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On Jan. 26, GameStop’s shares were traded more than the S&P 500. Pexels.

GameStop Corp. (GME) made head­lines last week after a wild week in the stock market.

Shares rose 1,625% in the month of January to $325 per share. That par­a­bolic rise inten­sified last week and hurt hedge funds like Melvin Capital, who had a large short position on GME. 

Melvin lost 53% in January on their shorts, accounting for about $6.6 billion in losses. When an investor shorts a stock, they borrow it from someone else, imme­di­ately sell it, and wait to buy it back to return the bor­rowed shares later. The shorting investor earns a profit when the stock price falls, and loses when the price rises.

On Jan. 26, GameStop’s shares were traded more than the S&P 500. By the 28th, bro­kerage firms like Robinhood, ETrade, and others stopped users from buying GameStop.

Indi­vidual investors who used the Reddit channel “r/WallStreetBets” cried foul play from the financial insti­tu­tions, leading to a class action lawsuit against Robinhood. Addi­tionally, politi­cians like Alexandria Ocasio-Cortez, D‑N.Y., and Ted Cruz, R‑TX., joined the call against bro­kerages restricting selling.

Asso­ciate Pro­fessor of Finance Robert Atra said he doesn’t see last week’s volatility in quite the same way. In class on Friday, Atra pointed to tra­di­tional financial metrics like the short ratio to explain that GameStop was expe­ri­encing more shorting than can be pos­sibly sold.

The short ratio is the ratio between the number of shares in a company sold short over the average daily volume of the stock. On Jan. 15, that ratio was 2.81, which was 226% of shares available for trading.

“The way it’s written is like pitting one group against the other,” Atra said. “I don’t think that’s the case. I think it was just fol­lowing a tra­di­tional signal that some­thing was oversold, and because it was short sold the short­sellers had to buy it back and the people taking long posi­tions ended up ben­e­fiting from short­sellers buying it back.”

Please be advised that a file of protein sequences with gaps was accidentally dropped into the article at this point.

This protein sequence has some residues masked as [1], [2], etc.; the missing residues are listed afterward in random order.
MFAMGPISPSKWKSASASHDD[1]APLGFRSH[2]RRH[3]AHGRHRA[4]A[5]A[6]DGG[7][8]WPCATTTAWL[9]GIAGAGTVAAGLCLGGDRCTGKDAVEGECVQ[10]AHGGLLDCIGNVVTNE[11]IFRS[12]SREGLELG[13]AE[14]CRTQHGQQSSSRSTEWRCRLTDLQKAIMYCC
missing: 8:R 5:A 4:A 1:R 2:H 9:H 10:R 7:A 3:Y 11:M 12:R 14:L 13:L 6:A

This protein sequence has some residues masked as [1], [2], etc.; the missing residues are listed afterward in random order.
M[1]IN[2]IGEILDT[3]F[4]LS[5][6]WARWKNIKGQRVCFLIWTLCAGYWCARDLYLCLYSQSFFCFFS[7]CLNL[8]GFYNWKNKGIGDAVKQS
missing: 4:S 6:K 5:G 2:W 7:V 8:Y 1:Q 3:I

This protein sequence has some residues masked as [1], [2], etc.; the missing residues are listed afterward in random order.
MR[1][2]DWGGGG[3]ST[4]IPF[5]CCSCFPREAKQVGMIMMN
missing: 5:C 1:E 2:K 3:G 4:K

Con­sid­ering this short pressure, which requires firms to buy the stock to close their position, hedge funds were required to buy back into Game­Stock as the price ticked higher, and that further sent the stock upward.

“When some­thing is that heavily shorted, it doesn’t take a lot of movement to cause massive buy-ins,” Atra said.

This is what’s known as a short squeeze, and it’s exactly what hap­pened last week with GameStop.

Prac­ti­tioners have developed metrics for market con­di­tions like this. Short sale indi­cators like the short ratio appear in text­books like Donald E. Vaughn’s “Survey of Invest­ments” from 1967.

GameStop is hardly the pop­ulist rev­o­lution in finance the Wall­StreetBets com­munity may want it to be. Rather, the GameStop saga is a unique aber­ration in equity markets caused by a perfect storm of size, trading volume, and short selling pressure, according to Michael Burry, who first shorted the housing market in 2007 that later became fea­tured in the book and movie “the Big Short.”

“There really can’t be another GME,” Burry said. “Nothing else is/was even close to as shorted and so hated/ignored/dismissed prior to the #the­bigshort­squeeze.”

Nor is it a flash­point of insti­tu­tional backlash against the group of indi­vidual investors at odds with Wall Street traders. Robinhood CEO Vlad Tenev said the firm halted trading on certain equities to maintain its capital requirements.

“I always won­dered about the Robinhood business model, myself,” Atra said. “It sounds like there was so much trading they couldn’t afford to do the trading.”

By Monday, Robinhood raised $3.4 billion to help facil­itate the volume of trading users were demanding. If that’s the case, the curb on trading had to do with bro­kerage firms’ ability to clear trades more than with exe­cuting them.

With the restric­tions eased, online investors have redoubled their efforts this week on GameStop and have since shifted buying pressure into silver. But in the end, experts in the field like Atra don’t see this flash­point resulting in much beyond an episode of simple speculation.

“If you’re cheering on the pop­ulist investors, what do they do with GameStop now? Are they bailing out and taking their cash, or are they hanging in?” Atra said. “Surely those investors don’t think GameStop is a great long-term investment.

“Fun­da­men­tally, this has very little to do with long-term investing,” Atra said. “Nobody’s 401k should be really con­cerned with this kind of activity.”